|Musician/actor Cab Calloway|
In the 1940s Los Angeles was a hot bed of racism, segregation and racial strife. America was thigh high in World War ll. In 1942, following President Franklin D. Roosevelt’s Executive Order 9066, the U. S. Army evacuated Japanese nationals and U. S. citizens of Japanese descent. In Los Angeles, Little Tokyo disappeared after thousands of Japanese were interned in makeshift concentration camps in America. The Japanese had struck Pearl Harbor, and all Japanese were suddenly the enemy.
|Angry sailors, citizens and Marines on the prowl, searching for Mexican Americans|
“Tensions between servicemen and civilians were on the rise as thousands of military men on leave poured into Los Angeles, seeing the city as a playground for booze, women, and fights. While many civilians tolerated them because of the war effort, others did not. Particularly in the segregated, ethnic enclaves of Los Angeles, unruly servicemen met stiff opposition from young men and women who refused to defer to the presumed prerogatives of white privilege. While white military men and civilian youth of all colors clashed in the streets, confrontations occurred most frequently between white servicemen and Mexican Americans, because they were the largest minority group in Los Angeles.
"White people in general, civic leaders and police departments decided among themselves that zoot suits were un-American and unpatriotic. "In the midst of a global war with an uncertain outcome . . . and calls for patriotic loyalty, minimized public tolerance for expressions of soul difference--even sartorial ones-- the zoot suiter tested the political and moral expectations of the moment." kcet.org quoting from Eric Avila essay.
Whites felt Mexican Americans should have been fighting in the war, not wearing zoot suits and flaunting their racial differences. The fact is Mexican Americans were fighting in World War ll. Racial hatred blinded White people. The unfortunate internment of of thousands of Japanese citizens saved them from experiencing the racial acrimony. America was at war with the Japanese for bombing Pearl Harbor.
“Drunken military men on their way back to base after a night of carousing were often ‘rolled’ by civilian minority youth hoping to teach them proper respect. With equal animosity the sailors would often insult Mexican Americans as they traveled through their neighborhood. In the barrios, rumors spread about sailors searching out Mexican American girls.
"On the military bases, stories circulated about the violent reprisals suffered by sailors who dared to date Mexican American females. Sailors complained bitterly about their wives or girlfriends being subjected to the sexual taunts of young Mexican Americans. The tension continued to escalate until a street fight between sailors and Mexican American boys sparked more than a week of fighting in June of 1943 known as the Zoot Suit Riots.” The American Experience, PBS
|Whites wearing zoot suits were treated differently|
“On the evening of Monday, May 30, 1943 about a dozen sailors and soldiers were walking on a downtown street. After spotting a group of young Mexican American women on the opposite side of the street, the sailors and soldiers changed direction and headed their way. Between the military men and the young women stood a group of young men in zoot suits. As the two groups passed each other, Sailor Joe Dacy Coleman, fearing he was about to be attacked, grabbed the arm of one of the zoot-suited young men. Coleman's move proved to be a big mistake. Coleman was almost immediately struck on the head from behind and fell to the ground, unconscious.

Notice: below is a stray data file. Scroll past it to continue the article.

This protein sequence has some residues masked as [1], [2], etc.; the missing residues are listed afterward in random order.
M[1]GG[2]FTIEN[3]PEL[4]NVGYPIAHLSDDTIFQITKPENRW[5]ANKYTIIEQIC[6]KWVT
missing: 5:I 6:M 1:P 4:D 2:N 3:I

"Other young civilians pounced on the sailors with rocks, bottles and fists. After the ferocious attack, the sailors managed to escape and carry Coleman to the safety of the Naval Armory. "The fracas lasted little more than a few minutes, but the shock reverberated for days," wrote historian Eduardo Pagán. ‘The details of the fight grew larger and more distorted in each re-telling of the story’. It wasn’t long before sailors organized a retaliatory strike against zoot-suiters.”
|Mob of angry White rioters on the loose in downtown Los Angeles, 1943|
The police made arrests but the majority of those arrested were Mexican Americans.
“After several days of rioting and assaults by servicemen, more than 150 had been injured and the police had arrested and charged more than 500 Latino youth for rioting or vagrancy, many themselves the victims. ‘Zoot Suiters Learn Lesson in Fight with Servicemen’ declared the Los Angeles Times. The Los Angeles City Council issued an ordinance banning the wearing of zoot suits. ‘The zoot suit has become a badge of hoodlumism,’ explained Councilman Norris Nelson. 'We prohibit nudism by an ordinance and if we can arrest people for being under-dressed, we can do so for being over-dressed.
|Two zoot suiters attacked by mob and stripped naked|
“Al Waxman, editor of the Eastside Journal, a small Jewish newspaper, witnessed the chaos. He describes a "mass of humanity locked in violent struggle, arms swinging, legs kicking, shrieking with anger." The police were arresting dozens of young Mexican Americans. "Why am I being arrested?" one of them asked. The response was a savage clubbing with a nightstick. Although the boy fell to the sidewalk unconscious, he was kicked in the face by police.” The American Experience, PBS
A special committee formed by the governor of L. A. analyzed the riots and concluded that race was not a factor. No one had discriminated against the zoot suiters, the report concluded.